The metal pieces here are from the SS Ethie. This was a shipwreck off the Martin’s Point in December, 1919. A storm blew up and the captain had to try and beach the ship. Miraculously, all 92 passengers and crew were saved.
As we traveled around, we found many red chairs placed strategically in different areas. Other areas in Canada also have adopted this program. Eighteen pairs were added in 2014. We didn’t find all of them but did see a few. Some are at the end of a long hike, while others are not far from the road.
This was the extent of our fishing.
We took a 2-hour Western Brook Pond Boat Tour. This is a landlocked fjord and is quite a sight. We originally wanted to take the boat to a hike which overlooks the rim of Western Brook Pond. They recommend a guide to take you as there is no real defined route and it takes up to 8 hours. So needless to say our aging bodies weren’t up for that so we settled for the boat tour.
As always, I was able to find lighthouses in our travels. The first one was Lobster Cove Head. There were a few trails to walk around and enjoy the view.
Just so you don’t think there is no wildlife in Newfoundland, here is a snowshoe hare. He visited us a few times during happy hour while we sat at our campsite. And no, we didn’t share any drinks with him.
The Tablelands was an interesting place. One side of the road was like a barren desert while the other side was green trees. This area reminded me of traveling through Utah. We came to this area twice as the first time it was so crowded we didn’t stop. The second time we did get to hike the 4 km trail. roundtrip.
Down from the Tablelands was a hike called Green Gardens. This was a beautiful hike (9 km, about 4 hours) Totally different landscape from the Tablelands but also a great site to see.
Every few days we need electricity just to recharge the camper batteries. One campground we had was a little less than desirable (think gravel and campers lined up one after another.) However, there is always a silver lining wherever we go. The best part about this one campground was sitting talking with our neighbors. They were from Louisiana and have have been to Newfoundland a few times. We had happy hour with them and a true Newfoundlander came over to talk to us as well. We only understood about every other word but he was fun to talk with. Many things are expensive in Newfoundland including the beer. An 8-pack (they don’t have 6-packs) costs $20. (We get a 30-pack in the states for $20.) Anyway, this man goes to Florida during the winter and on his way back home he stocks up on beer prior to entering Canada. Not sure if he has to pay duty on it, but it may still be cheaper than buying in Newfoundland.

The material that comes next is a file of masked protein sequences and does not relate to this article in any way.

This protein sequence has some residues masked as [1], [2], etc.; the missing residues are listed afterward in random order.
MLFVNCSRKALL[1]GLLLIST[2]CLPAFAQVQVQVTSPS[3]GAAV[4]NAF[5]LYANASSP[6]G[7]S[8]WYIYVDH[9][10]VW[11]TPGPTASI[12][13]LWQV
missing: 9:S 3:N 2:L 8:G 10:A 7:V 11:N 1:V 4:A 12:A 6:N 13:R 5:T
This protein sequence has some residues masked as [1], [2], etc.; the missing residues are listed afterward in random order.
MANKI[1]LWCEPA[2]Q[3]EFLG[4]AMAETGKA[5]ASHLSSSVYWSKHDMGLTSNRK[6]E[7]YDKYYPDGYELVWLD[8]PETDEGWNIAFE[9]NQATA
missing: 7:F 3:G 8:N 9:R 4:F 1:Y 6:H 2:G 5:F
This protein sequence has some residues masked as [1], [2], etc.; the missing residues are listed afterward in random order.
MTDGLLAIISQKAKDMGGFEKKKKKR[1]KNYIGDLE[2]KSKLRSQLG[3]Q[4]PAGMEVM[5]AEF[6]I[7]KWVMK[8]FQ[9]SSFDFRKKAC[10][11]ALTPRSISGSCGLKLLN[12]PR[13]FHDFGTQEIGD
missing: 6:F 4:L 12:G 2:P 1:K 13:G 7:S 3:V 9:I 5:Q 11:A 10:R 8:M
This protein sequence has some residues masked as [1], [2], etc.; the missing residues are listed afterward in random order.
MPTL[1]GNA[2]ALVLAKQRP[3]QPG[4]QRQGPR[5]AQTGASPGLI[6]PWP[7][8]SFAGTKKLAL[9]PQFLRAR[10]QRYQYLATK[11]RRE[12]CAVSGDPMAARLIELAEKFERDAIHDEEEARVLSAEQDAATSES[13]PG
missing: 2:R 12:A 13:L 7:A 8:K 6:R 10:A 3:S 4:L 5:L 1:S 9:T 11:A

The ferry arrived at Port aux Basques about 7 am on Wednesday, the 9th. Our first view of the area was to say the least extraordinary.
We traveled about 2 hours to Barachois Provincial Park from the ferry. Our original destination was Gros Morne National Park (4 hours) but after no sleep the night before 2 hours was plenty of time to travel. Anyone that has camped in Canada’s provincial parks knows how nice they are. There is almost always hiking you can do from the campground. They are very clean and the sites are wooded and spread out so you are not on top of one another.
We stayed at Barachois on our first night in Newfoundland and our last night. Our site was in the day use area right near the water. We were very secluded and after our first few nights in Nova Scotia this was a welcome site.
Traveling throughout Newfoundland we kept seeing the word “Barachois.” I finally had to google it to find the definition: A barachois is a term used in Atlantic Canada and Saint Pierre and Miquelon to describe a coastal lagoon separated from the ocean by a sand or shingle bar. Salt water may enter the barachois during high tide.